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Publication numberUS7154046 B2
Publication typeGrant
Application numberUS 10/774,882
Publication dateDec 26, 2006
Filing dateFeb 9, 2004
Priority dateJun 1, 1999
Fee statusPaid
Also published asUS6717819, US20040159462
Publication number10774882, 774882, US 7154046 B2, US 7154046B2, US-B2-7154046, US7154046 B2, US7154046B2
InventorsKevin Kwong-Tai Chung
Original AssigneeAmerasia International Technology, Inc.
Export CitationBiBTeX, EndNote, RefMan
External Links: USPTO, USPTO Assignment, Espacenet
Flexible dielectric electronic substrate and method for making same
US 7154046 B2
Abstract
A molecularly flexible dielectric electronic substrate for receiving an electronic device has a modulus of elasticity less tan about 500,000 psi. The molecularly flexible dielectric substrate comprises one or more sheets or layers of a molecularly flexible dielectric adhesive having a modulus of elasticity less than about 500,000 psi and having patterned metal foil electrical conductors thereon. The molecularly flexible dielectric adhesive may have a low glass transition temperature and the ability to withstand soldering.
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Claims(23)
1. A molecularly flexible dielectric electronic substrate having a modulus of elasticity less than about 500,000 psi, said molecularly flexible dielectric electronic substrate comprising:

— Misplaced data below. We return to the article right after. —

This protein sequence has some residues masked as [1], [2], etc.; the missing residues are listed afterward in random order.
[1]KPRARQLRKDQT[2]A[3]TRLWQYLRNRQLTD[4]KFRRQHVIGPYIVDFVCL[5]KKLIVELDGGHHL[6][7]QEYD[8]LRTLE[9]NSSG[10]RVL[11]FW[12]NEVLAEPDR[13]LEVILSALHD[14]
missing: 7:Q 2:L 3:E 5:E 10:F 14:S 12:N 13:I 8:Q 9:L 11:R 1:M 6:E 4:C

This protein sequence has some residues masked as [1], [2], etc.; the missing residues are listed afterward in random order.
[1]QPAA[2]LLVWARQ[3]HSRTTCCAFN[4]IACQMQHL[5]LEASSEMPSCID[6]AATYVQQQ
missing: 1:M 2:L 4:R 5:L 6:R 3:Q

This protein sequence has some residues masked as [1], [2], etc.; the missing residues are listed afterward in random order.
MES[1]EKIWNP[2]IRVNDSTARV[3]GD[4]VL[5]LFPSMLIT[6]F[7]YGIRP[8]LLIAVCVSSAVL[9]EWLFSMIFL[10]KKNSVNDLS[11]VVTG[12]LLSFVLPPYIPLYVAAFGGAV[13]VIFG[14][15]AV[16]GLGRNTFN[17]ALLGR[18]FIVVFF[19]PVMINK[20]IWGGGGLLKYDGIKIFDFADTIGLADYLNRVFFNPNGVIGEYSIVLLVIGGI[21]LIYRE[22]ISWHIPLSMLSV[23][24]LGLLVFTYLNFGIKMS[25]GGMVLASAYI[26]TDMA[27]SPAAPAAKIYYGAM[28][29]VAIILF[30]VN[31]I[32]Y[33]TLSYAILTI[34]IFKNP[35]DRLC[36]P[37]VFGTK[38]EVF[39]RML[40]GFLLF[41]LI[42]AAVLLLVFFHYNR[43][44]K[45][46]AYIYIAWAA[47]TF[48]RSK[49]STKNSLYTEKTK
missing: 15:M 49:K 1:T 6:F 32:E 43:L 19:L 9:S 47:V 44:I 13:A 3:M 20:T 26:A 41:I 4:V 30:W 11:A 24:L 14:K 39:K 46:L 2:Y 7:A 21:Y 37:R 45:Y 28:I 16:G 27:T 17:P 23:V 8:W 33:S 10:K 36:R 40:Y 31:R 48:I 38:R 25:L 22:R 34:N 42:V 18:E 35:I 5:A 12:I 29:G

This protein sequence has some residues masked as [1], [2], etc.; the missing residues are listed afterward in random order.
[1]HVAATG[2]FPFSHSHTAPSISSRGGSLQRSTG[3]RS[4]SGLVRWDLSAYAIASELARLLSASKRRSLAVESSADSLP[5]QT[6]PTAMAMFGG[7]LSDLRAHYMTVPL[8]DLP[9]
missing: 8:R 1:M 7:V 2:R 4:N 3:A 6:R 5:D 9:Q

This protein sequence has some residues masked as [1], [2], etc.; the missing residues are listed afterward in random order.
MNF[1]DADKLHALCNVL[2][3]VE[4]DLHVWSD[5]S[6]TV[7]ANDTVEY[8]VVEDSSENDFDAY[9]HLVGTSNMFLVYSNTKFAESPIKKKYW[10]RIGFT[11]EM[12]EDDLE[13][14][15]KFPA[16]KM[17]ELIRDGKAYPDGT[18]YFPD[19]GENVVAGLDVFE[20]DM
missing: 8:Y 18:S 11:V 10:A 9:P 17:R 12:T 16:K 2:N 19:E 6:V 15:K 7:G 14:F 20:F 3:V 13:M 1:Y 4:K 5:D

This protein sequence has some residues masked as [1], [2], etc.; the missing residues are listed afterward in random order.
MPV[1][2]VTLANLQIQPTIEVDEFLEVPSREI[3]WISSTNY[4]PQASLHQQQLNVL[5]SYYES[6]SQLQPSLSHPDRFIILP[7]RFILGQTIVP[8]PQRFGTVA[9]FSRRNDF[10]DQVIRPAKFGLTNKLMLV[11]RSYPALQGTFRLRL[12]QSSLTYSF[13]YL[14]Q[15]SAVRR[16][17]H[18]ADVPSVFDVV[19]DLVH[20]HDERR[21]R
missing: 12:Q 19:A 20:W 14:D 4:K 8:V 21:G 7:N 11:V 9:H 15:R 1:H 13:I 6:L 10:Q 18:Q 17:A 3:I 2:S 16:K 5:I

a first layer of molecularly flexible dielectric adhesive having a modulus of elasticity less than about 500,000 psi, having a glass transition temperature less than about 0° C., and having the ability to withstand soldering at a temperature of about 220° C.;
a metal foil on a first surface of said first layer of molecularly flexible dielectric adhesive, wherein said metal foil is patterned to define a pattern of electrical conductors having a plurality of contact sites for receiving a plurality of contacts of an electronic device; and
a plurality of electrically conductive vias through said first layer of molecularly flexible dielectric adhesive, said plurality of electrically conductive vias being in a pattern for providing electrical connection between ones of said pattern of electrical conductors on the first surface of said first layer of molecularly flexible dielectric adhesive and corresponding contact sites on a second surface of said first layer of molecularly flexible dielectric adhesive opposite the first surface thereof.
2. The molecularly flexible dielectric electronic substrate of claim 1 wherein said plurality of contact sites are in a pattern corresponding to a pattern of contacts of an electronic device.
3. The molecularly flexible dielectric electronic substrate of claim 1 further comprising an electronic device having a plurality of contacts soldered to corresponding ones of the contacts sites of the patterned metal foil on said molecularly flexible dielectric adhesive layer.
4. The molecularly flexible dielectric electronic substrate of claim 1 wherein said molecularly flexible dielectric adhesive has a modulus of elasticity less than about 100,000 psi.
5. The molecularly flexible dielectric electronic substrate of claim 1 wherein said molecularly flexible dielectric adhesive has a modulus of elasticity less than about 20,000 psi.